There are many diseases that can be transmitted from animals to humans. These diseases are called zoonotic diseases. Although the list below is by no means comprehensive, some of the more common diseases that we can get from our household pets are:
- Ringworm, which is a fungal infection of the skin
- Hook worm, roundworm and tapeworm infection
- Cat scratch disease
- Scabies, a mite that causes severe itchiness and skin lesions
In this article we are going to look at cat scratch disease (CSD), the cause of it, the symptoms and how to prevent it. Cat scratch disease, or cat scratch fever, is caused by an organism called Bartonella henselae or formerly called Rochalimaea henselae. It is a small anaerobic (organism which does not need oxygen to survive), gram-negative, non-motile bacterium. Domestic cats are the natural hosts for this organism and the animal from which humans can contract the disease (also known as the vector). If a cat harbors this bacterium, the cat very rarely shows any signs of the disease which is described as asymptomatic. It is therefore impossible to tell if a cat is infected with this organism without further testing. Fleas are the organism responsible for transmission of the disease between cats and therefore flea control is one of the best ways to prevent this disease. The infection rate is much higher in a population of cats that are flea ridden and can be as high as 61%. As a cat scratches and bites at fleas, the organism gets stuck between their teeth and under their nails. Kittens younger than 12 months are 15 times more likely to carry the infection than adult cats.
Cats transmit the disease to humans when they bite or scratch a person, causing a break in the skin. There is no evidence to suggest that fleas can transmit the disease directly to humans through a flea bite. Bacteria are also found on the coat of infected cats and can be transmitted to a person with open wounds on their skin by just stroking or holding an infected cat. Bacteria enter the wound of the affected human and causes local inflammation with swelling and redness of the area. A vesicle or an erythematous papule (a small blister almost like a pimple) may form at the site of initial infection during the progression of the infection. Soon after the initial bite or scratch, people develop signs of fever, headaches, decreased appetite, nausea, muscle pain, chills and joint pain. There is a swelling of the lymph glands closest to the area where the initial bite occurred. This is also known as a regional lymphadenopathy. The lymph glands become enlarged and painful and the nodes glands most commonly affected are in the armpit, the groin and the junction between the neck and jaw.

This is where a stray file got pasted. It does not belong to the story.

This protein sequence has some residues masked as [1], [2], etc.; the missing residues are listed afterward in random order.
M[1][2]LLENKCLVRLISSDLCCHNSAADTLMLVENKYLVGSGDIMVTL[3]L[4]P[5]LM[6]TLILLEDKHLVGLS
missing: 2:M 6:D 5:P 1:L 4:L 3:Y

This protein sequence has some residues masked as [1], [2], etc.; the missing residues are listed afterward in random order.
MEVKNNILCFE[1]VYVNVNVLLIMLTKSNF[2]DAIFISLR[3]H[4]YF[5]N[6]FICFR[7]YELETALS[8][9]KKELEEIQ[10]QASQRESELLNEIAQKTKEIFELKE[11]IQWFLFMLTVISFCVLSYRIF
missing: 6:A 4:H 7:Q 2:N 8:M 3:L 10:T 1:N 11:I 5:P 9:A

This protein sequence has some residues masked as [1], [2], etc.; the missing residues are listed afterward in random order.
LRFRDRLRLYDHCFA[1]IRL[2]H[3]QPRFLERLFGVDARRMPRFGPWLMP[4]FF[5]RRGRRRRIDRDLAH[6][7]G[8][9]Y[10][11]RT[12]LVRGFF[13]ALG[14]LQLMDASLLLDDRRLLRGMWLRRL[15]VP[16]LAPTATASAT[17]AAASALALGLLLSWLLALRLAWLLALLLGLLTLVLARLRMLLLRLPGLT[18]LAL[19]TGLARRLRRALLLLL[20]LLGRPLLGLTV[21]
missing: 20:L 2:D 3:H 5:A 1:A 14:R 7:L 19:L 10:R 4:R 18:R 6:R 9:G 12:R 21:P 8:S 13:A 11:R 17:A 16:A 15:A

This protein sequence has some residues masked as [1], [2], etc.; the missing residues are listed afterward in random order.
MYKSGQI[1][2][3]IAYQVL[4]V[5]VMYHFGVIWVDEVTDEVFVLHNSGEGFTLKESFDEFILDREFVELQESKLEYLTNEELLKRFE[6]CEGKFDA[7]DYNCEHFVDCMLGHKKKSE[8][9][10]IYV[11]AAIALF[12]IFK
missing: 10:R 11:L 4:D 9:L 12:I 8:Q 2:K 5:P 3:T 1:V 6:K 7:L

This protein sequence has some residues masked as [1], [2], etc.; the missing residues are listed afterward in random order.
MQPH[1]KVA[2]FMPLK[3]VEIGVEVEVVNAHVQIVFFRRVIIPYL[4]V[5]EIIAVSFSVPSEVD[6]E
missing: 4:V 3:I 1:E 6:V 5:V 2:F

Cat scratch fever is a self-limiting disease in people with a healthy immune system. The disease resolves without specific treatment within 6 to 12 weeks. In children younger than 5 years as well as immune compromised people, complications can occur. Impaired immune systems can be the result of HIV infection or cancer patients receiving chemotherapy. In these cases treatment is necessary and this entails putting the patient on a course of antibiotic tablets which has to be prescribed by a medical doctor. Complications that can occur in patients with weakened immune systems are the following:
- Meningoencephalitis (infection of the membrane around the brain)
- Encephalopathy (infection of the brain itself)
- Endocarditis (infection of the heart)
- Granulomatous conjunctivitis (infection in the eye)
- Optic neuritis (damage to the main nerve running from the brain to the eye)
The best way to avoid this disease is to avoid situations where you can be bitten by a cat. Kittens are often playful and rough play frequently results in scratches or even bites. When bitten or scratched, it is important to wash the wound thoroughly under running water and cleaning it with a disinfectant. Never let cats lick open wounds on your skin. Since the disease is transmitted to cats by fleas, good tick and flea control is very important in your cat. It is important to take note that you should treat all your animals (dogs, cats and any other animals you may have) for fleas, even if you find just one flea on only one animal in your household. It is often difficult to see fleas on your cat because by grooming themselves they actually often catch and shallow fleas during the process. It is advised that people with weakened immune systems adopt cats that are older than one year of age, since kittens are the most likely carriers of the disease. Keeping your cat’s nails trimmed can also help prevent infection.
If you experience any of the above named symptoms after being bitten or scratched by your cat, it is strongly advised that you see your doctor.
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